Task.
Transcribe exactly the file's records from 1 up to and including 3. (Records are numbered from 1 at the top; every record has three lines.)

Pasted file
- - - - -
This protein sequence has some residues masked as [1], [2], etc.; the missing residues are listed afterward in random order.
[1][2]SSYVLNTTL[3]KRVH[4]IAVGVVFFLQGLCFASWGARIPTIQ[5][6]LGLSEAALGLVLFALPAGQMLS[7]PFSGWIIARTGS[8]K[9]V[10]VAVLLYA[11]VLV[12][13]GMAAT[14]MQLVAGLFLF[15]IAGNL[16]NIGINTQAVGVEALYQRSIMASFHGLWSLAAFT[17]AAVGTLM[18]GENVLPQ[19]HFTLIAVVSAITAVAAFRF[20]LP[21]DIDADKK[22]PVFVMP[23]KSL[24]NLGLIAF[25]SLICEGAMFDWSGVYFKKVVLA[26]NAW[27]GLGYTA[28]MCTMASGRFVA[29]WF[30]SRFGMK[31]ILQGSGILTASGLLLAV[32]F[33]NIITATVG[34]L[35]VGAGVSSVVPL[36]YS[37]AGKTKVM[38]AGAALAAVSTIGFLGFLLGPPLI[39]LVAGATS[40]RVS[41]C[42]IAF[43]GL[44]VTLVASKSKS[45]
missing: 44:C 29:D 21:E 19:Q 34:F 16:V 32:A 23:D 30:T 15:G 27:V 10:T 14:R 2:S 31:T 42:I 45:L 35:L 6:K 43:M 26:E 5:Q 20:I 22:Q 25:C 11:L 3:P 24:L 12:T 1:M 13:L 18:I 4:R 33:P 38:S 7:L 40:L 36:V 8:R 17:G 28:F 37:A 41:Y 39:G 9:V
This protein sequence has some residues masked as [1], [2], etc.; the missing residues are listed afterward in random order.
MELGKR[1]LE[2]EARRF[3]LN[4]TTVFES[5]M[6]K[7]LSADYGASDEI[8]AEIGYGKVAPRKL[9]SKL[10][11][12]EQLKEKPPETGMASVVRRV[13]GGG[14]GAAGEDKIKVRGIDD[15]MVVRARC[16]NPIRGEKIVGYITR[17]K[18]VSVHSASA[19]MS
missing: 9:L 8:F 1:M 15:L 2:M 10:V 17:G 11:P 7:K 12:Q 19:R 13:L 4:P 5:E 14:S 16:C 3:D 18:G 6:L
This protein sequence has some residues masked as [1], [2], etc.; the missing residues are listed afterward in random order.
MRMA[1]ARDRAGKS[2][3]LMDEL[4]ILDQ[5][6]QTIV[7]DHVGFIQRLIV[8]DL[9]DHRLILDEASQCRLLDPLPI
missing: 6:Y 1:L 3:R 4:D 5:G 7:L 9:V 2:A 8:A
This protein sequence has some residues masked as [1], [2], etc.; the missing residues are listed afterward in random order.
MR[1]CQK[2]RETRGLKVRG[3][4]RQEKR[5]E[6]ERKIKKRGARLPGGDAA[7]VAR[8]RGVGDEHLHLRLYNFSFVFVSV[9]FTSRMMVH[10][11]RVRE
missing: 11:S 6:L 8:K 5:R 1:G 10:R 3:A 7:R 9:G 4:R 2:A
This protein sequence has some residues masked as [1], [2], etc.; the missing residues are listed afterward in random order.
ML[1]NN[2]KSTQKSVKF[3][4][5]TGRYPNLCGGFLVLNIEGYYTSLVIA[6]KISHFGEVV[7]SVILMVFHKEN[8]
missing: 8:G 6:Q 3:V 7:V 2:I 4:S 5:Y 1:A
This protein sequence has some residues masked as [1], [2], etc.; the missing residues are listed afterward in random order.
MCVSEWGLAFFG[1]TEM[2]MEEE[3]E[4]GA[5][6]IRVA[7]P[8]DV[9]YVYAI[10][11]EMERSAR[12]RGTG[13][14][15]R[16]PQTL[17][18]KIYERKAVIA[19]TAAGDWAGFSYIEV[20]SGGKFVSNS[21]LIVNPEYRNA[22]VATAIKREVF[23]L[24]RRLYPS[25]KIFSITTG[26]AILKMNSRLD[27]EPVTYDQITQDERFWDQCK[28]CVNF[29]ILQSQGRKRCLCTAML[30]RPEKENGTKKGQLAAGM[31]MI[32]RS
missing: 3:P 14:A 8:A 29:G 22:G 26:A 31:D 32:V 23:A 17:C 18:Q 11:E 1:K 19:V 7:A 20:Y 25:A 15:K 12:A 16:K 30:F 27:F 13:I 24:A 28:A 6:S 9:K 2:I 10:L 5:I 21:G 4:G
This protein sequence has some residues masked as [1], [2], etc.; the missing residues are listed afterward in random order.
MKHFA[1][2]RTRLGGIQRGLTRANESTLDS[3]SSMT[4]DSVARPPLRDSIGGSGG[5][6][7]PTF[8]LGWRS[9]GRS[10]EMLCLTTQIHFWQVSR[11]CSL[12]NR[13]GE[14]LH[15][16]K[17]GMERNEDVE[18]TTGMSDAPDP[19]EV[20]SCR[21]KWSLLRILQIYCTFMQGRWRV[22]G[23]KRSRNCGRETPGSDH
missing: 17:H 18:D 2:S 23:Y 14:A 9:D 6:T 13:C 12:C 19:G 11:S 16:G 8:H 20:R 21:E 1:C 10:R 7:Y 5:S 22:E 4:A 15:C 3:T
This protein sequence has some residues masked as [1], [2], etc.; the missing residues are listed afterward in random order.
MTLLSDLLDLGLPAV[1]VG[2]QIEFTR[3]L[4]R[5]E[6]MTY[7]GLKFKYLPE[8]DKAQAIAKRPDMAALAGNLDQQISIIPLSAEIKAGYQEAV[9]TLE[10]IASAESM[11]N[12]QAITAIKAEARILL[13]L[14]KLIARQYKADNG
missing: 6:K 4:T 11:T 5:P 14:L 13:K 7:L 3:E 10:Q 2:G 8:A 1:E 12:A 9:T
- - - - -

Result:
This protein sequence has some residues masked as [1], [2], etc.; the missing residues are listed afterward in random order.
[1][2]SSYVLNTTL[3]KRVH[4]IAVGVVFFLQGLCFASWGARIPTIQ[5][6]LGLSEAALGLVLFALPAGQMLS[7]PFSGWIIARTGS[8]K[9]V[10]VAVLLYA[11]VLV[12][13]GMAAT[14]MQLVAGLFLF[15]IAGNL[16]NIGINTQAVGVEALYQRSIMASFHGLWSLAAFT[17]AAVGTLM[18]GENVLPQ[19]HFTLIAVVSAITAVAAFRF[20]LP[21]DIDADKK[22]PVFVMP[23]KSL[24]NLGLIAF[25]SLICEGAMFDWSGVYFKKVVLA[26]NAW[27]GLGYTA[28]MCTMASGRFVA[29]WF[30]SRFGMK[31]ILQGSGILTASGLLLAV[32]F[33]NIITATVG[34]L[35]VGAGVSSVVPL[36]YS[37]AGKTKVM[38]AGAALAAVSTIGFLGFLLGPPLI[39]LVAGATS[40]RVS[41]C[42]IAF[43]GL[44]VTLVASKSKS[45]
missing: 44:C 29:D 21:E 19:Q 34:F 16:V 32:A 23:D 30:T 15:G 27:V 10:T 14:R 2:S 31:T 42:I 45:L 35:L 6:K 43:M 26:E 5:Q 20:I 22:Q 25:C 11:L 3:P 24:L 12:T 1:M 13:L 18:I 4:R 33:P 38:S 7:L 40:L 36:V 8:R 17:G 28:F 37:A 41:Y 39:G 9:V
This protein sequence has some residues masked as [1], [2], etc.; the missing residues are listed afterward in random order.
MELGKR[1]LE[2]EARRF[3]LN[4]TTVFES[5]M[6]K[7]LSADYGASDEI[8]AEIGYGKVAPRKL[9]SKL[10][11][12]EQLKEKPPETGMASVVRRV[13]GGG[14]GAAGEDKIKVRGIDD[15]MVVRARC[16]NPIRGEKIVGYITR[17]K[18]VSVHSASA[19]MS
missing: 9:L 8:F 1:M 15:L 2:M 10:V 17:G 11:P 7:K 12:Q 19:R 13:L 4:P 5:E 14:S 16:C 3:D 18:G 6:L
This protein sequence has some residues masked as [1], [2], etc.; the missing residues are listed afterward in random order.
MRMA[1]ARDRAGKS[2][3]LMDEL[4]ILDQ[5][6]QTIV[7]DHVGFIQRLIV[8]DL[9]DHRLILDEASQCRLLDPLPI
missing: 6:Y 1:L 3:R 4:D 5:G 7:L 9:V 2:A 8:A